But lately I’ve been drawn to reading short stories. A friend loaned me two collections: Glimmer Train and The Best American Short Stories 2005. Fascinating. I’m not sure I’ve written a short story since college and it’s clearly an art form. Some I’ve read have left me wondering, What was the point? And others I’ve been haunted by for days afterward. When I finished “Until Gwen,” I was so moved I looked up the author online. Then I was embarrassed that I didn’t recognize his name: Dennis Lehane. He also wrote some pretty successful novels: Mystic River and Gone, Baby, Gone. “Until Gwen” is written in second-person and done really, really well.

Last night I was reading another short about a woman whose daughter was caught up in a cult the mother couldn’t penetrate. The only evidence of her child’s existence was a birthday card that would appear anonymously in her mailbox each year, addressed in her daughter’s distinctive handwriting. In the middle of reading that story, I completely lost interest. It had nothing to do with the writing, but an idea came to me for another novel I’m currently working on. So, I crawled out of bed and went searching for some paper and a pen, jotted down some notes, and then went to sleep completely inspired to start over again today.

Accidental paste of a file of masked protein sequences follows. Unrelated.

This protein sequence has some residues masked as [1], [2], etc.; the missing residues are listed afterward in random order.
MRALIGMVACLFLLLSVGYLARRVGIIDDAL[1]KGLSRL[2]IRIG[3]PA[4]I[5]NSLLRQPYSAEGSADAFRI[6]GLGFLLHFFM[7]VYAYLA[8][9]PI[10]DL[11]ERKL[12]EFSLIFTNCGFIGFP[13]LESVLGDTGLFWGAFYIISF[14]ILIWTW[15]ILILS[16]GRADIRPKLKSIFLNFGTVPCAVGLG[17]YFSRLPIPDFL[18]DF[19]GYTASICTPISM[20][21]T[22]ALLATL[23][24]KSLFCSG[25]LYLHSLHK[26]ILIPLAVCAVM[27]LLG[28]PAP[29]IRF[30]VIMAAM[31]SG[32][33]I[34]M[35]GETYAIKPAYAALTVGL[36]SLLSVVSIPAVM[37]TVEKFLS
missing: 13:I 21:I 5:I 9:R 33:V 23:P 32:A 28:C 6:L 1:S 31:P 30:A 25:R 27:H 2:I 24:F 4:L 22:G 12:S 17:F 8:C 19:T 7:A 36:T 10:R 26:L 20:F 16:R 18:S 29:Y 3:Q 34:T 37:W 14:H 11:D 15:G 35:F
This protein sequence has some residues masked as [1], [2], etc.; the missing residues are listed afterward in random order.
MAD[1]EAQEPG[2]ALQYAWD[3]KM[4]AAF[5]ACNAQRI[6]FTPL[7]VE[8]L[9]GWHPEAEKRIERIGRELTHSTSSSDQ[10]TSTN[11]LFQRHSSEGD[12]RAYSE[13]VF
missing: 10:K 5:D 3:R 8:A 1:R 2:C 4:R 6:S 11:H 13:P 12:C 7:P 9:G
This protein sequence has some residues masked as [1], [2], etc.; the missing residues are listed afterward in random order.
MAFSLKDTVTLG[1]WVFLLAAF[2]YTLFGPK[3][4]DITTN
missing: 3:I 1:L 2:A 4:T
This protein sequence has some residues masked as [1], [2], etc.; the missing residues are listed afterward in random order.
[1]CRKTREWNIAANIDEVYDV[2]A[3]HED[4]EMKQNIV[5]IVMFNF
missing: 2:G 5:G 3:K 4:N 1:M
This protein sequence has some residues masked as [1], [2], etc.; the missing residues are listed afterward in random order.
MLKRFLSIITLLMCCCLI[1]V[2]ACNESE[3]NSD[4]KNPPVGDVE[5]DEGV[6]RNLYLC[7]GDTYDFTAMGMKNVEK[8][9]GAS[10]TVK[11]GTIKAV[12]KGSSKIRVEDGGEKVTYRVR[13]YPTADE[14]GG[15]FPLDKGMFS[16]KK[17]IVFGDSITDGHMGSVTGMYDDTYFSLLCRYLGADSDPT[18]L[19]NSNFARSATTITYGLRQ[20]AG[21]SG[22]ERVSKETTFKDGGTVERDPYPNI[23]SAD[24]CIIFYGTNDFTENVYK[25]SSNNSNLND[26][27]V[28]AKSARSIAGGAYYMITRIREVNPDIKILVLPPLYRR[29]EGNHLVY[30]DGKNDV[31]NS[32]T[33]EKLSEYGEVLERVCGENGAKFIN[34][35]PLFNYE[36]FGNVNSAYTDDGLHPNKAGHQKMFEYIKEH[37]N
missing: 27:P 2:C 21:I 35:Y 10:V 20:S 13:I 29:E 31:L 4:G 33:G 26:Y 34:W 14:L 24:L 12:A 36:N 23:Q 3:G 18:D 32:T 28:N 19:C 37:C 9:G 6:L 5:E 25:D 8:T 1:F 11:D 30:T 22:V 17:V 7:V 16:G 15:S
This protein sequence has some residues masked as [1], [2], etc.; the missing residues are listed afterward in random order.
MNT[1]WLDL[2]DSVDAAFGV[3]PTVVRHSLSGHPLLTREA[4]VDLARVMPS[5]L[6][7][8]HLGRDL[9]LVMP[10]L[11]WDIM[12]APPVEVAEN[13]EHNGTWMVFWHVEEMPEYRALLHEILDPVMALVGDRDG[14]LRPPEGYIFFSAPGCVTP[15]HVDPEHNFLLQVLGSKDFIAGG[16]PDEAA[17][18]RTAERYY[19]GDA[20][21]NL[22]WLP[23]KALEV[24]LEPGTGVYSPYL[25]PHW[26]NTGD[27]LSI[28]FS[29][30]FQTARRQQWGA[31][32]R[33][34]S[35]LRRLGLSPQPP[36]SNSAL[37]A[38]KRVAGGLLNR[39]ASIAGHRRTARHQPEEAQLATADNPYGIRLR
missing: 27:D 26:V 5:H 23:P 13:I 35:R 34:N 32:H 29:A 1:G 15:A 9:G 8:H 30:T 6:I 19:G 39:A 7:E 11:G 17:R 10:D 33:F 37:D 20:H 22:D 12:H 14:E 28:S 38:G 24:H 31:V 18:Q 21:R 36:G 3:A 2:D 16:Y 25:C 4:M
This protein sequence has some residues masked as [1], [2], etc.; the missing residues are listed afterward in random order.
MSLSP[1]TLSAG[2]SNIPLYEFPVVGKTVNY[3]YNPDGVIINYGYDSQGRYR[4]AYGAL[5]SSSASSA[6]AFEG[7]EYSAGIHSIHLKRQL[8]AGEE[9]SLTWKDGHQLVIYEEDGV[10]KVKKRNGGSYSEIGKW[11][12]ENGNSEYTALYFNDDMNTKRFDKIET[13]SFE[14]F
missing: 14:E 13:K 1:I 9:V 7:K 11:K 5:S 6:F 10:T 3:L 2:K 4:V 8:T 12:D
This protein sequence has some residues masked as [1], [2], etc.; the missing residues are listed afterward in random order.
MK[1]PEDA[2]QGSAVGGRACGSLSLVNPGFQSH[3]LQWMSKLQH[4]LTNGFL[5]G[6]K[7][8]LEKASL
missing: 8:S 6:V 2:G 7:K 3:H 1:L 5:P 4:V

Doubt if I rode a motorcycle the same thing would have happened…but who knows?

Wednesday, October 8, 2008

Baby-sitter Extraordinaire

I don’t remember having many baby-sitters while I was growing up, but I certainly spent many hours employed by neighbors and family friends. One summer I kept our neighbor’s two sons, Dwight and David, at their cool old house. Sometimes my little sister would tag along. The three of them would put on shows for me, playing tennis racquets like guitars and singing along to the Starland Vocal Band’s Afternoon Delight. Totally inappropriate in retrospect but, hey, they had fun.

My boys have baby-sat for hire on a few occasions—mostly when neighbors have to dash out for a bit and need an older child to oversee their young ones. Lately I’ve been leaving my five-year-old daughter with my oldest son when the middle child has soccer practice. It’s been a good lesson in responsibility for my son, and a nice opportunity for his sister to get to know him better. A few years from now, he’ll be away at college, and I hope their times together will form some lasting memories for her. And for him.

Last night I got home late—her brother had gotten her ready for bed, read to her and she was asleep. The Hot Wheel track was out (he claims she has the better cars, but he helped her buy them), and this artwork was on the fridge. He immortalized her into a cartoon character and then helped her color it.

This is one I will keep. Just in case she sometimes forgets what an awesome brother she has.